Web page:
Making Connections

Pierce Old Time Threshing Bee links past to present

| January 2005

"It takes teamwork," Ron Lange says with a wink as he hitches Kate and Susan, a couple of Belgian horses, to a vintage McCormick-Deering ground-driven corn binder. Within minutes, the trio has cut and tied a row of corn stalks and dropped them in the field, ready for shocking. This Hoskins, Neb., man has farmed with horse power for more than 65 years, and enjoys demonstrating his team's versatility at the threshing bee held each September in Pierce, Neb.

Pierce's Old Time Threshing Bee has it roots firmly planted in the 200th birthday of this country. When Governor J. James Exon put out the call to small towns across the state to commemorate the bicentennial, folks from Pierce got really steamed up, and fired the boiler for a celebration that is ongoing. "The Threshing Bee wasn't official until 1977, but it came out of the bicentennial activities," explains Marilyn Meier. "In 1976, the town had a machinery parade and museum (Pierce Historical Society) dedication, and that got things moving."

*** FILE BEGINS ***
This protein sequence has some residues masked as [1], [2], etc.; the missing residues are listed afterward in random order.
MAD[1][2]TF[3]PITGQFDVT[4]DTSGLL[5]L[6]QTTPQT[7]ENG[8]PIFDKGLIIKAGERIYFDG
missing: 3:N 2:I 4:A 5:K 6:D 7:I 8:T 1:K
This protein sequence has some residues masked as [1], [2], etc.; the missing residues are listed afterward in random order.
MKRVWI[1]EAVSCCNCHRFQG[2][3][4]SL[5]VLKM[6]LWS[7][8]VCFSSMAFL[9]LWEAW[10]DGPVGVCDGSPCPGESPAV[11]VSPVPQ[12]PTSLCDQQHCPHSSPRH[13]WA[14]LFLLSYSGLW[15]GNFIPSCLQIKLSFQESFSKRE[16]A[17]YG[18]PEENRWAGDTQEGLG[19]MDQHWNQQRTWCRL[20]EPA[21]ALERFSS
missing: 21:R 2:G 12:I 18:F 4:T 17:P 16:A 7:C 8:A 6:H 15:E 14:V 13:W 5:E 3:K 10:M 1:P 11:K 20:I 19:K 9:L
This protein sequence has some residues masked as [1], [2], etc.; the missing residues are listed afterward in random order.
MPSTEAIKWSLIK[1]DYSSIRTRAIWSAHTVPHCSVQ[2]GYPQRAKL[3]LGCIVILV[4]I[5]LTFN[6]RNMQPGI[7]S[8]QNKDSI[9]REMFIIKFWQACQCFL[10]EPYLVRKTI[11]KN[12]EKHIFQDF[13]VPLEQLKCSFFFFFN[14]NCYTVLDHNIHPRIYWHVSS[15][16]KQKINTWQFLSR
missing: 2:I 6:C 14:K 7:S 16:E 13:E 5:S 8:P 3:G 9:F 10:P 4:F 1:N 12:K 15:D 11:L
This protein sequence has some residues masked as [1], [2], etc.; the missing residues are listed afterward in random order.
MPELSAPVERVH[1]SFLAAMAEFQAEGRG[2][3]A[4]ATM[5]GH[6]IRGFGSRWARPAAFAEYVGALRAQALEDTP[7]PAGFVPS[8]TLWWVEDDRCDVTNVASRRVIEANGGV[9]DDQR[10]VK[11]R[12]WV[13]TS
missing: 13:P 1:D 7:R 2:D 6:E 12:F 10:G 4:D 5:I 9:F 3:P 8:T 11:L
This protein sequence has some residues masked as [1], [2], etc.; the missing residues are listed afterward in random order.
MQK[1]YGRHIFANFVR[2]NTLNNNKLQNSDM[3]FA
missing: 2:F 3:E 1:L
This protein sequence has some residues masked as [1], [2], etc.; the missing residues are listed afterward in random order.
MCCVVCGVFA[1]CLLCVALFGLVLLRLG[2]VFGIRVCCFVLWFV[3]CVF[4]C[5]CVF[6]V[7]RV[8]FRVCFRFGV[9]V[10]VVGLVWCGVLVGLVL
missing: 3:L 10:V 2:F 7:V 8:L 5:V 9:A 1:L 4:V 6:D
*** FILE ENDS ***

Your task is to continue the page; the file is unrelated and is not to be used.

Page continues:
The Pierce event is all about family fun and education. "Our goal is to bring forward the past to better see the future," says Sophie Eldhart, 28-year show veteran and threshing bee matriarch. The show, which began principally as a steam threshing bee on local enthusiast Jute Hoffman's farm, now offers something for just about everyone's old-time interests. "Our program usually includes horse, steam, petroleum and human-powered demonstrations," says board member Ellwood Meier.

The 2004 event, held Sept. 18-19, featured Cockshutt and Case equipment, antique vehicle parades, horse demonstrations, power threshing and shelling, yarn spinning, rug weaving, quilting and corn shuck doll making, to name but a few of the old-time delights.

Burning a little hay

At the Pierce Old Time Threshing Bee, horses were hitched to wagons, ground-driven implements and even stationary machines in powerful demonstrations of their versatility. Kate and Susan, Ron Lange's mother-daughter team of Belgians, pulled a single-bottom John Deere riding plow in addition to the corn binder, and later powered a grain elevator through an ingenious device called a "sweep power." The sweep power converts a horse's easy, circular pace to PTO power though a planetary gearbox.

In another demonstration, Dale Duncan hitched Bob, a Haflinger gelding, to a sweep gristmill. In this case, the horse circled the mill, directly turning the grindstone as he walked. According to Ron Lange, the sweep method of powering stationary devices was very common compared to the more expensive treadmill. With the sweep, operators also had flexibility in the number of horses that could be called upon to do the work. Sweep powers were even used to run threshing machines before the ready availability of tractors with belt pulleys.